You’ve got the questions, I’ve got the answers (I think). Our New York Jets query of the week:
@RichCimini: The Houston Texans, Kansas City Chiefs and Chicago Bears also have been linked to Tony Romo. Right now, it’s a total guessing game. I suspect the Jets might have interest, too, but I don’t see that marriage happening. Romo wants to play for a Super Bowl contender — who can blame him? — so that rules out the Jets.
When Romo lands somewhere, it’ll start a domino effect in the quarterback market, causing another quarterback to shake free. That’s where the Jets can benefit. Let’s say your hunch is correct and he ends up with the Denver Broncos. How would that affect the Jets?
Forget about Paxton Lynch becoming available. The Broncos took him with a first-round pick, and there’s no way they’d cut bait after only one year. It wouldn’t make sense from a football standpoint or a salary-cap standpoint. Besides, the Jets wouldn’t give up a high pick for Lynch. They weren’t particularly high on him in the draft. I heard they had a middle-round grade on him.
Trevor Siemian would be a possibility under your Romo scenario, but the problem is this: The Broncos would have all the leverage. They control Siemian’s rights for two more years at a ridiculously inexpensive price — cap numbers of $628,000 and $728,000 in 2017 and 2018, respectively. They could easily keep him as a No. 2 or No. 3 quarterback with no strain on their cap situation. Remember, he was a seventh-round pick — cheap labor.
With no sense of urgency, the Broncos would have to be blown out of the water to trade Siemian. If you’re Mike Maccagnan, would you deal a first-rounder for him? I wouldn’t. A second-rounder? That’s still a rich price. Siemian did a respectable job last year (8-6 as the starter, 18 touchdowns, 10 interceptions, 84.6 passer rating), but he’s still an unfinished product.
Before they do anything, the Jets must update their evaluations of Bryce Petty and Christian Hackenberg. This will determine which aisle of the quarterback market they’ll be shopping. Do they pursue a “bridge” quarterback, or do they make a significant investment? If it’s the latter, we’ll know they’re not counting on Petty and Hackenberg.
The NFL hands out its awards Saturday night in Houston. Safety Landon Collins has a legitimate shot to be named AP Defensive Player of the Year and quarterback Eli Manning is a finalist for the Walter Payton Man of the Year honor.In this space, we’re going to discuss the merits of Collins, a second-year player who busted out with an All-Pro season. It was a surprising jump from up-and-down rookie to difference-making jack-of-all-trades safety. He was a star for the Giants this season.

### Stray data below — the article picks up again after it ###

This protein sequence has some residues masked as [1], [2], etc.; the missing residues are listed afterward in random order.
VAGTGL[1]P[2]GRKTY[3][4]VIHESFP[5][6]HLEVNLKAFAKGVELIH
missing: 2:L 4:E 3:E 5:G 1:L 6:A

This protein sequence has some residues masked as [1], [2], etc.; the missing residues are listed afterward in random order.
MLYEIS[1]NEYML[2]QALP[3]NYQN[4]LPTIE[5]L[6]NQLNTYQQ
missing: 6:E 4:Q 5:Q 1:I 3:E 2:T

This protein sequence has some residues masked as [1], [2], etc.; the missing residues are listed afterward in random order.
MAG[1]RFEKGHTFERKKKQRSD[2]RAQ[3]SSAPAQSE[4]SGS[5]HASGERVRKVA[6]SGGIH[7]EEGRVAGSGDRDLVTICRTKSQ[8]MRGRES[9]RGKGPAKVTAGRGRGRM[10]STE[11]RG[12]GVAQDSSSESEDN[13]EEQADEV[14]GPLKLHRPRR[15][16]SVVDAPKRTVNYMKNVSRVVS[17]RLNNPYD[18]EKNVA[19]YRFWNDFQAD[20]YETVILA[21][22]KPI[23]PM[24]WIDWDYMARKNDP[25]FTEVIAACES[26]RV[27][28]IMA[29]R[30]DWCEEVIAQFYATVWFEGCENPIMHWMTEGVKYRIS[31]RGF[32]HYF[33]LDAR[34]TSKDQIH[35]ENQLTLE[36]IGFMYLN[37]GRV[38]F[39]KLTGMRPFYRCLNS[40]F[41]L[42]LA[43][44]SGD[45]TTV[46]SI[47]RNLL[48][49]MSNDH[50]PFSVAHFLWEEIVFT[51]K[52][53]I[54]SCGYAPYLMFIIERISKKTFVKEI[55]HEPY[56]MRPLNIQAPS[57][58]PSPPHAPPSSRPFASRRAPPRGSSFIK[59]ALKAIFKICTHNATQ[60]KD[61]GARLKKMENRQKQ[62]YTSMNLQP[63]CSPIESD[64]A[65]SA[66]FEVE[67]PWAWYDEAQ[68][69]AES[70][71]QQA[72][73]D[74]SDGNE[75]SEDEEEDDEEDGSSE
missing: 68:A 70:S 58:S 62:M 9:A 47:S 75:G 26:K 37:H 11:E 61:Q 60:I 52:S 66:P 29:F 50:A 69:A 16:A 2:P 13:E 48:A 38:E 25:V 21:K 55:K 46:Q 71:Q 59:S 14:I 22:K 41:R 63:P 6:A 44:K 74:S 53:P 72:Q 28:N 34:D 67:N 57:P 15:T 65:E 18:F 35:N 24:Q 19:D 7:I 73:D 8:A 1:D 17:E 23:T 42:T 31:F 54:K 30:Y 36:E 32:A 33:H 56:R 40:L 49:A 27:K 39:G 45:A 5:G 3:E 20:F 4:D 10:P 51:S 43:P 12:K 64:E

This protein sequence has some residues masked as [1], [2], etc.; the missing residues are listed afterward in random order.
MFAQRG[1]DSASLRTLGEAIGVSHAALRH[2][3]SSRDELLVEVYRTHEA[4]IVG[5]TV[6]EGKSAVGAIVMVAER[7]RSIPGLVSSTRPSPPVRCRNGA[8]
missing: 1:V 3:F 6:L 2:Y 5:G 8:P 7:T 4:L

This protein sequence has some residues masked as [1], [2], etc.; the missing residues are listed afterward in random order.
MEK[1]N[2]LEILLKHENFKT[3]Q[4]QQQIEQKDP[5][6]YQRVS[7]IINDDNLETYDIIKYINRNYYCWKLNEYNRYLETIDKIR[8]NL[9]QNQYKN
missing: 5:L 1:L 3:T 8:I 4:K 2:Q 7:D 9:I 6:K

“I know he’s playing at a high level for us,” coach Ben McAdoo said during the year, after Collins had five interceptions in a four-game stretch. “He’s still learning, he’s still growing, he’s still a young player. He’s preparing well, and he’s very productive.”
Just about everyone noticed. Will it be enough to beat out such players as Denver’s Von Miller, Atlanta’s Vic Beasley Jr., Los Angeles’ Aaron Donald and Oakland’s Khalil Mack, who are believed to be his top competition?
Let’s look at Collins’ case:
Why he deserves DPOY: His stat line speaks for itself — 125 tackles, four sacks, five interceptions, 13 passes defended, one touchdown. He led all safeties with 46 defensive stops, according to Pro Football Focus. That was eight more than any other safety. Nobody in the NFL produced such a diverse stat line. Collins was the only player with at least 100 tackles, three sacks and three interceptions. He helped transform a defense that was among the worst in the league last season to the one of the best in 2016. Collins played every snap and was a consistent performer from start to finish on a defense that allowed the second-fewest points. All in all, he was brilliant in 2016, and likely exceeded even the loftiest of expectations.
Why he doesn’t deserve DPOY: The argument against Collins isn’t really a knock. It’s more a bonus for his competition. Miller, Mack and Donald did their damage through constant double teams. Teams game-planned to stop them. That wasn’t necessarily the case for Collins, especially early in the year when nobody knew he was a top-level player. It likely wasn’t the case later in the year either with much of the attention on trying to contain Damon Harrison in the middle of the Giants’ defensive line.
Collins still played his role brilliantly. He was used mostly near the line of scrimmage as a run-stuffer, blitzer and in coverage mostly in the short and intermediate areas of the field. That was ideal for his skill set. But the Giants didn’t use him often to stop or shadow the league’s better tight ends or help prevent all the big plays they allowed downfield (only one team allowed more passes of 20 or more yards). That’s just not the strength of his game.
Prediction: Von Miller wins Defensive Player of the Year
Collins finishes second or third (possibly behind Mack as well). It’s part name cache and part Miller’s ability to dominate despite intense attention and double teams. Miller finished second in the league with 13.5 sacks, tied for sixth with 24 quarterback hits and had 78 combined tackles, the most of any player with double-digit sacks. He was also the leader of a Broncos defense that held up its end of the bargain, finishing fourth in yards and points allowed. Miller is a worthy winner. Collins was a worthy candidate.